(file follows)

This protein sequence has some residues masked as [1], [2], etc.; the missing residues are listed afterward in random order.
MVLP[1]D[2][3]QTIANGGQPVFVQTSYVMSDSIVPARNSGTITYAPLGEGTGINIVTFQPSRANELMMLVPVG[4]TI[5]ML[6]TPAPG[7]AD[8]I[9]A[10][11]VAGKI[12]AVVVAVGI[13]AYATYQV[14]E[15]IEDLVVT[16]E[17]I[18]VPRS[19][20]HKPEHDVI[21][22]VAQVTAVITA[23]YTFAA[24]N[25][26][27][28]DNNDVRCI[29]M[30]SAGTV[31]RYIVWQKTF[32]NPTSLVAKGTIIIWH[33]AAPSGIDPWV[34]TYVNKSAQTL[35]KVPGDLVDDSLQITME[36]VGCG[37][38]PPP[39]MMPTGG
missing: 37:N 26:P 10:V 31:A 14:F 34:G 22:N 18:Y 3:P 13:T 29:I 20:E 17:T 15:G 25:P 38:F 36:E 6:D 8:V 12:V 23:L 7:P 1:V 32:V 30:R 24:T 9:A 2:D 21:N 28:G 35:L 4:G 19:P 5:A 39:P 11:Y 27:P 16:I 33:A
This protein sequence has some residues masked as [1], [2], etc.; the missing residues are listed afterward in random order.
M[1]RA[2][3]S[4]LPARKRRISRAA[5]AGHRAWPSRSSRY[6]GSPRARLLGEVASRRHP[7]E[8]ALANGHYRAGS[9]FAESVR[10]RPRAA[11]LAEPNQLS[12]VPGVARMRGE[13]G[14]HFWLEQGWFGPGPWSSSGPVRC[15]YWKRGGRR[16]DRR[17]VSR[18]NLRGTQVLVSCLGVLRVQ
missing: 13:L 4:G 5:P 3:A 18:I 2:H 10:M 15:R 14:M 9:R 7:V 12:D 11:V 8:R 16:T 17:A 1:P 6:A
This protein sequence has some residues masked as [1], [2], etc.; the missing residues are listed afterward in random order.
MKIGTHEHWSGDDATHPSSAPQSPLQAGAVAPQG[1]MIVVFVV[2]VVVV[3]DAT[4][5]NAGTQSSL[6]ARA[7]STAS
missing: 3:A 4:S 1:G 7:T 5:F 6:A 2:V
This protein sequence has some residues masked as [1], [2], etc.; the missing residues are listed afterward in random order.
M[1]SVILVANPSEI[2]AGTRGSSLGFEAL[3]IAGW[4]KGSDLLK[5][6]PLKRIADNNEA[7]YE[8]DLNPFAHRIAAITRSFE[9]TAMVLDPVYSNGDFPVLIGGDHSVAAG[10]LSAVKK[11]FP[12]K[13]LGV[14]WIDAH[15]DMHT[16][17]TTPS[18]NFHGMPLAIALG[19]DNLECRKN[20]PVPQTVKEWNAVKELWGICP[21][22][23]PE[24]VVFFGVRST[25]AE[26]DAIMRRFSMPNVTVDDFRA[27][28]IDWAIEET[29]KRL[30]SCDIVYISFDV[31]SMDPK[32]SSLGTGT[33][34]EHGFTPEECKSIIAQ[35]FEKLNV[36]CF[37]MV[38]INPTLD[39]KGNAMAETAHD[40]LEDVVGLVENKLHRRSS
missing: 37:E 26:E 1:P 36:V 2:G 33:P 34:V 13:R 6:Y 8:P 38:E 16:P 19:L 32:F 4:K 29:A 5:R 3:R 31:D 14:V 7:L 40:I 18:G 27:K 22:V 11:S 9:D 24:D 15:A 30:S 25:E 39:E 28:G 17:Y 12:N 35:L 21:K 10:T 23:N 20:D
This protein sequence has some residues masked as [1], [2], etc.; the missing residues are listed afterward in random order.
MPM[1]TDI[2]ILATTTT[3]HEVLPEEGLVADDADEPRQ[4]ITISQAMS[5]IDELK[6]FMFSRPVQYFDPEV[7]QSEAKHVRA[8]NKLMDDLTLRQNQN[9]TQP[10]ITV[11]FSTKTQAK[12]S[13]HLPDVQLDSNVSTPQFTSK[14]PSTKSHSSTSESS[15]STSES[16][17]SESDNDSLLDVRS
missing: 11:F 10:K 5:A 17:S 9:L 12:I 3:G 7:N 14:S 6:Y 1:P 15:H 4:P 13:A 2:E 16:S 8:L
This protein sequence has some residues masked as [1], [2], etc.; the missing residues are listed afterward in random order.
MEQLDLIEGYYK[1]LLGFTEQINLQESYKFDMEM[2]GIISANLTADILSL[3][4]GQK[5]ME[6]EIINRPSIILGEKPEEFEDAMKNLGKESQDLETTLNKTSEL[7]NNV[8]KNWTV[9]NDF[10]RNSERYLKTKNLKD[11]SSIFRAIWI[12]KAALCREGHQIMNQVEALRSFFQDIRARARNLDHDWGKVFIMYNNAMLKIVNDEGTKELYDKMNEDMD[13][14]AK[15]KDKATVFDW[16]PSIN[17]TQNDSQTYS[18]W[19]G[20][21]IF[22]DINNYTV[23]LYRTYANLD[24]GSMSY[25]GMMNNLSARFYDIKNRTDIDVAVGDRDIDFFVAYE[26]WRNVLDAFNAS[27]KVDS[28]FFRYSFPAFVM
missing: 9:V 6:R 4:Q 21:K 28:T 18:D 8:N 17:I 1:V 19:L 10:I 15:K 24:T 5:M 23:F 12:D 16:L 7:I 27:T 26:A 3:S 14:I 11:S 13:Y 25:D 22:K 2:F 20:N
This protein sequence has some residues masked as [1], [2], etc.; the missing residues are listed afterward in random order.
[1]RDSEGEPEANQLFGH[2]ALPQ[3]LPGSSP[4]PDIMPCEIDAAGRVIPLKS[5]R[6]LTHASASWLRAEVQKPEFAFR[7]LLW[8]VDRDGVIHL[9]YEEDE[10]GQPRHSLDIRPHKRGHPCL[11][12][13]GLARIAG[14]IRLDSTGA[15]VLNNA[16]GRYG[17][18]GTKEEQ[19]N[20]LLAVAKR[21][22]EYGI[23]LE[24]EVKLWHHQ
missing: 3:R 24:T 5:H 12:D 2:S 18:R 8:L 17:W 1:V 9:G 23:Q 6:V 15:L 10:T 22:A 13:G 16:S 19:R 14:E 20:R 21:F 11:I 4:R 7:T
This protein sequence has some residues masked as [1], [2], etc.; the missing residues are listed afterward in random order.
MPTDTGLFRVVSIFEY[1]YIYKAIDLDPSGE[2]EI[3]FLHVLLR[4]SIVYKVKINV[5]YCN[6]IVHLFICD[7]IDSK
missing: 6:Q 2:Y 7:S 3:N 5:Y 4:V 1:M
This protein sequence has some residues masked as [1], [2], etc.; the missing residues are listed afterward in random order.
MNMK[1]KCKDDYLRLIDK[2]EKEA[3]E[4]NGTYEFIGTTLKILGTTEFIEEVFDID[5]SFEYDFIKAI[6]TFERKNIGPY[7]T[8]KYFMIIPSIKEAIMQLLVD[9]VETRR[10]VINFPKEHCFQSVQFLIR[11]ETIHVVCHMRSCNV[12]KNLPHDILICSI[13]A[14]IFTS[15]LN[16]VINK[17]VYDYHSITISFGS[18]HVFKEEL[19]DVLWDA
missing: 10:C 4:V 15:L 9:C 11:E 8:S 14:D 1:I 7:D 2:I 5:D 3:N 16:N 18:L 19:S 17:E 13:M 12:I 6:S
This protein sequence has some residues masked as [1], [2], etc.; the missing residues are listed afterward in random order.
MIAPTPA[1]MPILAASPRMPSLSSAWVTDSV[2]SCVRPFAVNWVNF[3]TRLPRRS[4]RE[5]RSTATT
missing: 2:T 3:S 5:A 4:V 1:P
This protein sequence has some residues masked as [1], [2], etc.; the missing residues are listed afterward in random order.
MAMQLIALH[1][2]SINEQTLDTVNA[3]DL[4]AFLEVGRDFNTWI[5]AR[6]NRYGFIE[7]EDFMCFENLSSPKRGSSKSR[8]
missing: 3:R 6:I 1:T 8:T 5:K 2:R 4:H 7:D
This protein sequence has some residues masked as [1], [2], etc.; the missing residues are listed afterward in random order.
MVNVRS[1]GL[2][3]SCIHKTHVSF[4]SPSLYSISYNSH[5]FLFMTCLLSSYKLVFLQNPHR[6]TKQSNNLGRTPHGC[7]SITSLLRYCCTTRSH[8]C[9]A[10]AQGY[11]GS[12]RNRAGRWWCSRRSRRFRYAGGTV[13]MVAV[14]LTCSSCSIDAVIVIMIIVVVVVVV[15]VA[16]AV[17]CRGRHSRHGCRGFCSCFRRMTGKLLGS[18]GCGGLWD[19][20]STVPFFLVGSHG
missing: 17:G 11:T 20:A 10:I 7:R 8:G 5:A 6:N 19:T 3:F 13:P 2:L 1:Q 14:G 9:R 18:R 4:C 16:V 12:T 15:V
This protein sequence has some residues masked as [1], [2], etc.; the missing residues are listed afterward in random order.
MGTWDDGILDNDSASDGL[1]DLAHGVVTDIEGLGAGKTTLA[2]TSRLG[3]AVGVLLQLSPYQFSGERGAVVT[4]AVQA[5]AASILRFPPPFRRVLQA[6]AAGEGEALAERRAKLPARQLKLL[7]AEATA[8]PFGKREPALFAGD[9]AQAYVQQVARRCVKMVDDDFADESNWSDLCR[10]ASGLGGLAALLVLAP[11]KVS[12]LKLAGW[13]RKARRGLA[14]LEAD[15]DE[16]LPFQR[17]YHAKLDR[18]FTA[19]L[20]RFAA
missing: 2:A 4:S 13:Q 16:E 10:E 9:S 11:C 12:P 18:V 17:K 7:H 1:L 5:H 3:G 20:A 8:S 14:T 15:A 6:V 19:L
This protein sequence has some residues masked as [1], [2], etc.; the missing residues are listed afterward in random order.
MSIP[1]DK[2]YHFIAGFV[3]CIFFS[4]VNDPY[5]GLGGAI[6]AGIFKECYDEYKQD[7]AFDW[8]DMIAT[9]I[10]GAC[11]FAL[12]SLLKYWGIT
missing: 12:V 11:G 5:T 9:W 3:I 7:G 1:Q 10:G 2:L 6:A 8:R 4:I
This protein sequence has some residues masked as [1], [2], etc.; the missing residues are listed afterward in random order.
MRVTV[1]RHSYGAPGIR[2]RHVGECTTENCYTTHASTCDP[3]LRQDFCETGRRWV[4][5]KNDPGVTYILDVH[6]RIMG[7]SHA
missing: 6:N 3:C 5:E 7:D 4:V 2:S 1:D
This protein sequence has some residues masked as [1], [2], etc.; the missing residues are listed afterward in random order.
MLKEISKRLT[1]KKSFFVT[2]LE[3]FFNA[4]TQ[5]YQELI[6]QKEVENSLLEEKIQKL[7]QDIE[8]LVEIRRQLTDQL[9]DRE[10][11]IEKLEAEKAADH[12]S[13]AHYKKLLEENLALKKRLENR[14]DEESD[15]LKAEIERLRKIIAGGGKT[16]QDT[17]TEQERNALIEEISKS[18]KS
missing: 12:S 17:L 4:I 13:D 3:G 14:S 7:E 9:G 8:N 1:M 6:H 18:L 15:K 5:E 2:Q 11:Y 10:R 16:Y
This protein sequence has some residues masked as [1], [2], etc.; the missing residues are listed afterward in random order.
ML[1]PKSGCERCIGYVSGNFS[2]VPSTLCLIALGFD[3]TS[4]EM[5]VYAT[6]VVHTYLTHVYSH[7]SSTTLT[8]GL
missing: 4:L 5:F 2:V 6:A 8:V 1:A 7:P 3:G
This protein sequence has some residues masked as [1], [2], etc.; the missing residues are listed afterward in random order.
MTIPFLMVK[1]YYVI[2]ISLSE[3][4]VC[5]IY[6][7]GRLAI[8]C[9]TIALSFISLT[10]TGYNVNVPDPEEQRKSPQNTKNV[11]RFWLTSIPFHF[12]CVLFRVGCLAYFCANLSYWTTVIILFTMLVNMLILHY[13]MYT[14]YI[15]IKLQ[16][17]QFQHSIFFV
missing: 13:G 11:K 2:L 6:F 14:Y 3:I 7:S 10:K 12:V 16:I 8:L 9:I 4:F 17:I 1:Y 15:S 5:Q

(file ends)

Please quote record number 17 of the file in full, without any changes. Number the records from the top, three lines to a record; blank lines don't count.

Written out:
This protein sequence has some residues masked as [1], [2], etc.; the missing residues are listed afterward in random order.
ML[1]PKSGCERCIGYVSGNFS[2]VPSTLCLIALGFD[3]TS[4]EM[5]VYAT[6]VVHTYLTHVYSH[7]SSTTLT[8]GL
missing: 4:L 5:F 2:V 6:A 8:V 1:A 7:P 3:G